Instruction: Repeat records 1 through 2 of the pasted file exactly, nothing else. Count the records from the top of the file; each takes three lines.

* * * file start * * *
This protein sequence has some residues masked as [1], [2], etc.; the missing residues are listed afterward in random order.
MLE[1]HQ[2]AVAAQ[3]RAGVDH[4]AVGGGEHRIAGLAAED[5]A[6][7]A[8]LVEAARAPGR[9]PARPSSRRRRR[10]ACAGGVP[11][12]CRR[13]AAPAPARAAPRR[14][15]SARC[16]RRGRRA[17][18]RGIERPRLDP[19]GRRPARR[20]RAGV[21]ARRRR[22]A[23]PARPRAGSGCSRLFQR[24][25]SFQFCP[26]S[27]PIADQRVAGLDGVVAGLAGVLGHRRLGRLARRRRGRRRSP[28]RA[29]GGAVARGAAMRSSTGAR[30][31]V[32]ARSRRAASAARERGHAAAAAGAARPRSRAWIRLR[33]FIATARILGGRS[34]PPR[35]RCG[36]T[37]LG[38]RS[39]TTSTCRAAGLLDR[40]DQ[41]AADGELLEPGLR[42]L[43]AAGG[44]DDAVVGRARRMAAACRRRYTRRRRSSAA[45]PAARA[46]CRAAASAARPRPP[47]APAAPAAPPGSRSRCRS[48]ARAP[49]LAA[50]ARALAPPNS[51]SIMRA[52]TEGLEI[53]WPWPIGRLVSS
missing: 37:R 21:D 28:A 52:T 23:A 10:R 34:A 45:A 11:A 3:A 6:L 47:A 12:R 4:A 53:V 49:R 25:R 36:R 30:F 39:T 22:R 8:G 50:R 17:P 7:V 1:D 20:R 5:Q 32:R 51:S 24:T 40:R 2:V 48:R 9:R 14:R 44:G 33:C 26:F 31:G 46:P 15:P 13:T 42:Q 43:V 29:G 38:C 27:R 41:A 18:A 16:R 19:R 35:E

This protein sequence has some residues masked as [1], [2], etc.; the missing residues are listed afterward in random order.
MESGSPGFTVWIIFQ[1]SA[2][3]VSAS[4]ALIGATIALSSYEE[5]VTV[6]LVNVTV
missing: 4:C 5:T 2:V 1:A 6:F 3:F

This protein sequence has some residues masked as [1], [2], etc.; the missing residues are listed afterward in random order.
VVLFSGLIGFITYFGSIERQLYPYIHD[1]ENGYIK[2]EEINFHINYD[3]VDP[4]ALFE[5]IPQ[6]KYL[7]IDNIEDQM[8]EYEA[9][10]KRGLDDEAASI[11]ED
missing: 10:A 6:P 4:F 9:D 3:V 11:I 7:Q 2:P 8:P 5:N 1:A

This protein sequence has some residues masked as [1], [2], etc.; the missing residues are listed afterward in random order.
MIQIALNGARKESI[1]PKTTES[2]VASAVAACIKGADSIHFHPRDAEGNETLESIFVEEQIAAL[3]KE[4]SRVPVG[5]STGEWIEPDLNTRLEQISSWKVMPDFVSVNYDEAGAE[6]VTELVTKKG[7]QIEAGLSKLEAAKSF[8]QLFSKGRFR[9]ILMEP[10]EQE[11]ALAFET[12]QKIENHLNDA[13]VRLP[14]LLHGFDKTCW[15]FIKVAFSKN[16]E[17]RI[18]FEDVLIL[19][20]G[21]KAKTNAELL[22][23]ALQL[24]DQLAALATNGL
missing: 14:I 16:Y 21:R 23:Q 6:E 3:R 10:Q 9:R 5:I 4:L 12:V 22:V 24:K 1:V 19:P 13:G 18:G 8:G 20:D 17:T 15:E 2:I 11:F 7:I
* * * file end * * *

This protein sequence has some residues masked as [1], [2], etc.; the missing residues are listed afterward in random order.
MLE[1]HQ[2]AVAAQ[3]RAGVDH[4]AVGGGEHRIAGLAAED[5]A[6][7]A[8]LVEAARAPGR[9]PARPSSRRRRR[10]ACAGGVP[11][12]CRR[13]AAPAPARAAPRR[14][15]SARC[16]RRGRRA[17][18]RGIERPRLDP[19]GRRPARR[20]RAGV[21]ARRRR[22]A[23]PARPRAGSGCSRLFQR[24][25]SFQFCP[26]S[27]PIADQRVAGLDGVVAGLAGVLGHRRLGRLARRRRGRRRSP[28]RA[29]GGAVARGAAMRSSTGAR[30][31]V[32]ARSRRAASAARERGHAAAAAGAARPRSRAWIRLR[33]FIATARILGGRS[34]PPR[35]RCG[36]T[37]LG[38]RS[39]TTSTCRAAGLLDR[40]DQ[41]AADGELLEPGLR[42]L[43]AAGG[44]DDAVVGRARRMAAACRRRYTRRRRSSAA[45]PAARA[46]CRAAASAARPRPP[47]APAAPAAPPGSRSRCRS[48]ARAP[49]LAA[50]ARALAPPNS[51]SIMRA[52]TEGLEI[53]WPWPIGRLVSS
missing: 37:R 21:D 28:A 52:T 23:A 10:R 34:A 45:A 11:A 3:A 6:L 47:A 12:R 4:A 53:V 49:R 25:R 36:R 30:F 39:T 22:R 8:G 50:R 17:P 7:V 1:D 20:R 5:Q 32:R 51:S 24:T 40:R 2:V 48:R 9:R 14:R 44:G 33:C 26:F 31:G 46:P 15:P 13:T 42:Q 43:V 29:G 38:C 27:R 41:A 18:A 16:R 19:R 35:E

This protein sequence has some residues masked as [1], [2], etc.; the missing residues are listed afterward in random order.
MESGSPGFTVWIIFQ[1]SA[2][3]VSAS[4]ALIGATIALSSYEE[5]VTV[6]LVNVTV
missing: 4:C 5:T 2:V 1:A 6:F 3:F